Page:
Dictators take a winning lead as Newcastle bend the knee to Saudi princes | Simon Tisdall

The Tyneside Premier League takeover, Putin’s gas pipeline and Xi’s disdain for US talks make an alarming hat-trick against the west

It has been a winning week for dictators. Russia’s Vladimir Putin, China’s Xi Jinping and Saudi Arabia’s Mohammed bin Salman all have cause to cheer after weaknesses, divisions and double standards among the western democracies were harshly exposed. If US president Joe Biden is correct and a freedom versus autocracy struggle is playing out around the world, then the away team just went 3-0 up – starting at St James’ Park, home to Newcastle United FC.

The Geordies’ totemic war-cry of “Howay the lads!” may soon be drowned out by the slogans of marketing men, the silky swish of Arab robes and the exorbitant demands of imported stars as Riyadh-upon-Tyne bends the knee to the petrodollar princes. Many Magpies fans welcome the £300m Saudi takeover of their beleaguered, cash-starved club. That’s understandable. Or is it? Supporters know the ethical implications are insupportable. But they want the success money can buy.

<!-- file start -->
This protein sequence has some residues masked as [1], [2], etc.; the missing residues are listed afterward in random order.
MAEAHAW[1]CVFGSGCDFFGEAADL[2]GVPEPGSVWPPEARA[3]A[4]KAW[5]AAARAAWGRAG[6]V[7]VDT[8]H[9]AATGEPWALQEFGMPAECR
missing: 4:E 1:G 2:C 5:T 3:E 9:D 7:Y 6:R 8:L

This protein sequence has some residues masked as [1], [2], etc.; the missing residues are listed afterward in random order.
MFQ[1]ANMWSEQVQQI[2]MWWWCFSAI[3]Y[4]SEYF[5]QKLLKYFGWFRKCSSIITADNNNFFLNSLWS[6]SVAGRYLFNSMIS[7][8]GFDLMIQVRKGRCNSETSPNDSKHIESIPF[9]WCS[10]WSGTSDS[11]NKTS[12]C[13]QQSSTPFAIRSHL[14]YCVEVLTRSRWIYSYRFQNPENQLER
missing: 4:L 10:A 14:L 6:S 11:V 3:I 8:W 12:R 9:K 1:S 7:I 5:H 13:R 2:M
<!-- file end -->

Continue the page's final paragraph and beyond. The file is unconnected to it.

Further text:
The Premier League says it has assurances the Saudi state will not interfere in the running of the club. That’s a bit like telling hungry, traumatised Yemeni children the war is over, when actually it isn’t. Crown prince Salman, Saudi Arabia’s de facto ruler, chairs its sovereign wealth fund, which has acquired an 80% stake. This is the same man the US accuses of plotting the notorious murder of Jamal Khashoggi in 2018. He denies it – but he’s never faced a court.

Salman makes no apologies for Saudi abuses that Amnesty International says include systemic imprisonment without trial of human rights defenders, persecution of women’s rights activists and “extensive” use of the death penalty. Instead, he has sought international respectability for his odious regime, for example by cosying up to Donald Trump and the Israeli right. The Newcastle “sportswashing” exercise is a continuation of that shabby policy. 1-0.

There’s a memorable photo of Salman and Vladimir Putin chatting during the 2018 World Cup in Russia. It’s unclear whether they are enjoying the match or swapping offshore banking tips. In any case Putin, too, had a big laugh at the west’s expense last week when wholesale gas prices spiked, threatening a Europe-wide energy crisis. Life could be so much easier, his lackeys smirked, if the Nord Stream 2 gas pipeline was up and running.

The new 1,230km underwater pipeline from Russia to Germany was finally completed on 10 September after delays caused by US sanctions. Washington, Ukraine and eastern EU states such as Poland had consistently argued it would give Putin a stranglehold on energy supplies. Angela Merkel, the outgoing German chancellor, consistently refused to cancel it, regarding it as necessary for keeping industrial and business costs down.